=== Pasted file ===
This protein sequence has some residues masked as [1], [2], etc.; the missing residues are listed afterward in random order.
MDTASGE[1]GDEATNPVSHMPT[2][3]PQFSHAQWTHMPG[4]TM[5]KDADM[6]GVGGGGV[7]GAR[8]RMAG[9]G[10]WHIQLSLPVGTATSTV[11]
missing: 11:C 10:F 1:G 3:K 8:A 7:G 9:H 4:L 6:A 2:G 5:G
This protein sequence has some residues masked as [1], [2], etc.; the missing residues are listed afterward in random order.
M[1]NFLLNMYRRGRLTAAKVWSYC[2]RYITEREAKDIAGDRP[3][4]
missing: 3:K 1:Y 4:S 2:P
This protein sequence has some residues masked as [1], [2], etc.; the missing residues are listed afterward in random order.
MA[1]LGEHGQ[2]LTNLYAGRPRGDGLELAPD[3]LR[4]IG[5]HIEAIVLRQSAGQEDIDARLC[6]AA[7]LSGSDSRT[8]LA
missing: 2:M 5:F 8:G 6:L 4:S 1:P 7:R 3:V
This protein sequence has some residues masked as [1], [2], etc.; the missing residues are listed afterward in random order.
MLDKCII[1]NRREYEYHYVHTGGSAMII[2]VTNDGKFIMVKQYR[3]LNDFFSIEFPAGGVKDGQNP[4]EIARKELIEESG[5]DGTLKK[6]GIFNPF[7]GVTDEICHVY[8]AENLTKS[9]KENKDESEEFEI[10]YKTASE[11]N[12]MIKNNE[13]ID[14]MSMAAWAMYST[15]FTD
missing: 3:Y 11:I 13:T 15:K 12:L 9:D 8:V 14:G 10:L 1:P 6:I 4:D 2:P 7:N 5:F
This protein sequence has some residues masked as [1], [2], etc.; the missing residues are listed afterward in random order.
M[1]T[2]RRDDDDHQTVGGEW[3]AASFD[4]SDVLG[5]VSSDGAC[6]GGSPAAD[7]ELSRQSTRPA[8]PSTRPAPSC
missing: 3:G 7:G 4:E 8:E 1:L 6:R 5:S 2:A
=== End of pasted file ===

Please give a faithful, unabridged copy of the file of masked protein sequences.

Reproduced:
This protein sequence has some residues masked as [1], [2], etc.; the missing residues are listed afterward in random order.
MDTASGE[1]GDEATNPVSHMPT[2][3]PQFSHAQWTHMPG[4]TM[5]KDADM[6]GVGGGGV[7]GAR[8]RMAG[9]G[10]WHIQLSLPVGTATSTV[11]
missing: 11:C 10:F 1:G 3:K 8:A 7:G 9:H 4:L 6:A 2:G 5:G
This protein sequence has some residues masked as [1], [2], etc.; the missing residues are listed afterward in random order.
M[1]NFLLNMYRRGRLTAAKVWSYC[2]RYITEREAKDIAGDRP[3][4]
missing: 3:K 1:Y 4:S 2:P
This protein sequence has some residues masked as [1], [2], etc.; the missing residues are listed afterward in random order.
MA[1]LGEHGQ[2]LTNLYAGRPRGDGLELAPD[3]LR[4]IG[5]HIEAIVLRQSAGQEDIDARLC[6]AA[7]LSGSDSRT[8]LA
missing: 2:M 5:F 8:G 6:L 4:S 1:P 7:R 3:V
This protein sequence has some residues masked as [1], [2], etc.; the missing residues are listed afterward in random order.
MLDKCII[1]NRREYEYHYVHTGGSAMII[2]VTNDGKFIMVKQYR[3]LNDFFSIEFPAGGVKDGQNP[4]EIARKELIEESG[5]DGTLKK[6]GIFNPF[7]GVTDEICHVY[8]AENLTKS[9]KENKDESEEFEI[10]YKTASE[11]N[12]MIKNNE[13]ID[14]MSMAAWAMYST[15]FTD
missing: 3:Y 11:I 13:T 15:K 12:L 9:D 8:V 14:G 10:L 1:P 6:I 4:D 2:P 7:N 5:F
This protein sequence has some residues masked as [1], [2], etc.; the missing residues are listed afterward in random order.
M[1]T[2]RRDDDDHQTVGGEW[3]AASFD[4]SDVLG[5]VSSDGAC[6]GGSPAAD[7]ELSRQSTRPA[8]PSTRPAPSC
missing: 3:G 7:G 4:E 8:E 1:L 6:R 5:S 2:A